Author Sim Kern kicked off a readathon on social media on March 20 to support trans rights. Running through March 27, the #TransRightsReadathon will spotlight books by trans authors to raise money for trans rights organizations. As of this writing, more than 2,100 participants have signed up using TikTok and Instagram to broadcast their reading. Some participants are also joining via Mastodon, Twitch, Twitter, and YouTube.

Many participants are content creators, and Kern noted that some of BookTok’s most popular creators, including Starry Steph and Ezeekat, were some of the first participants to sign up, which was “a big part of why this campaign blew up so quickly.” Kern said they are “excited to start seeing libraries and booksellers get into the action as well.”

Kern, who is the author of three novels, launched the readathon in direct response to recent legislative efforts that are proliferating across the country. “I was feeling so much despair about the barrage of anti-trans bills being proposed across the U.S.,” they said. “I think so many people, myself included, felt defeated and overwhelmed and not sure what to do.”

Then two experiences galvanized Kern into action. First, at a counterprotest at a Ron DeSantis rally in Houston, some of the organizers Kern was with decided to silently read books now banned in Florida outside the convention center that housed the rally. Conspicuous reading, Kern decided, felt like its own “niche form of protest, and I wanted to do more of it.” Later, Kern learned about a fundraiser, launched by the content creator Mercury Stardust, to donate $1 million to the organization Point of Pride. They were inspired.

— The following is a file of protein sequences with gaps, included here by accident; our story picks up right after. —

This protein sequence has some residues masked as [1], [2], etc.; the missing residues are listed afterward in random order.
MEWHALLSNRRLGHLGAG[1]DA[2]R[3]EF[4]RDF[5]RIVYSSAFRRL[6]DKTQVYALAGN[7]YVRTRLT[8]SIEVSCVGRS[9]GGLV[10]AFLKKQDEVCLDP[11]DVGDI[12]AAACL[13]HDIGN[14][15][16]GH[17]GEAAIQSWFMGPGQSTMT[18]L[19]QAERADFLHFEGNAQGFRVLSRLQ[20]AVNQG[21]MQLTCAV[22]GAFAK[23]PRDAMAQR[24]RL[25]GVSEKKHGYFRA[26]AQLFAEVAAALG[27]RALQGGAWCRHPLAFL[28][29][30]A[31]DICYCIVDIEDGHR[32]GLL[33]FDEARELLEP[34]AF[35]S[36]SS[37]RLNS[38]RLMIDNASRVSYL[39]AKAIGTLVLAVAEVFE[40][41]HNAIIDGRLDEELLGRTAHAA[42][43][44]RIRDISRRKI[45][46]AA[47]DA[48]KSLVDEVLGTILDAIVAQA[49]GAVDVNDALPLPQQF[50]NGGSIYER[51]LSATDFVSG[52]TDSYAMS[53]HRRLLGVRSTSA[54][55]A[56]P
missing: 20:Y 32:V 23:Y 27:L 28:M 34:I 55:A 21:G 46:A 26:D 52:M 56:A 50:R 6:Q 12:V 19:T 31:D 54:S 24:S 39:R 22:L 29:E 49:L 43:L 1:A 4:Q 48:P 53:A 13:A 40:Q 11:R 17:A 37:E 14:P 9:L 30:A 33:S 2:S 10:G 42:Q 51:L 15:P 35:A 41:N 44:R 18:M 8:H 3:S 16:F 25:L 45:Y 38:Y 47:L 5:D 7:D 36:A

“The pieces came together for me,” they said. “I wanted to organize my community—which is book people and publishing people online—in the same way Mercury was.” When they first proposed the idea on TikTok, the response was “immediate and overwhelming.”

Kern described the fundraiser as “decentralized,” meaning that participants will set up their own individual fundraiser to support the organization of their choice. For participants who are unsure which organization to fundraise for, Kern recommends the Transgender Law Center’s Trans Health Legal Fund.

Kern said that TikTok is their favorite social media platform, and that they’ve amassed a sizeable following by posting book-related content, but they don’t know if their influence on the app has translated into sales. “I have three books out with small presses,” they said, “and I’ve sold maybe a handful of them through TikTok.”

While some indie authors have found overnight success by having their books going viral, Kern finds it difficult to “compete with publishers who can distribute large runs of print advance reading copies” to BookTok’s most powerful influencers. Still, Kern is “a fan of whatever democratizing influence TikTok can exert.” The #TransRightsReadathon is one such example of that democratizing effect.

Want to get involved? Kern laid out how in four steps. First, sign up. Then, on social media, share that you’re participating in the #TransRightsReadathon, along with which organization you’ll be supporting. Optionally, you can set up a fundraiser for your followers to donate to, or have them pledge their donations in the comments. You can even set your own fundraising goal (Kern thinks $100 is a good place to start). Finally, start reading! Kern encourages participants to “read as many books by trans authors as you can, and post content about what you’re reading using the hashtag.”

Kern is optimistic about the readathon’s fundraising potential. “I think we can raise $100,000 for sure,” they said. “Though if this campaign keeps growing as steadily as it has been, I think we might blow that goal out of the water.”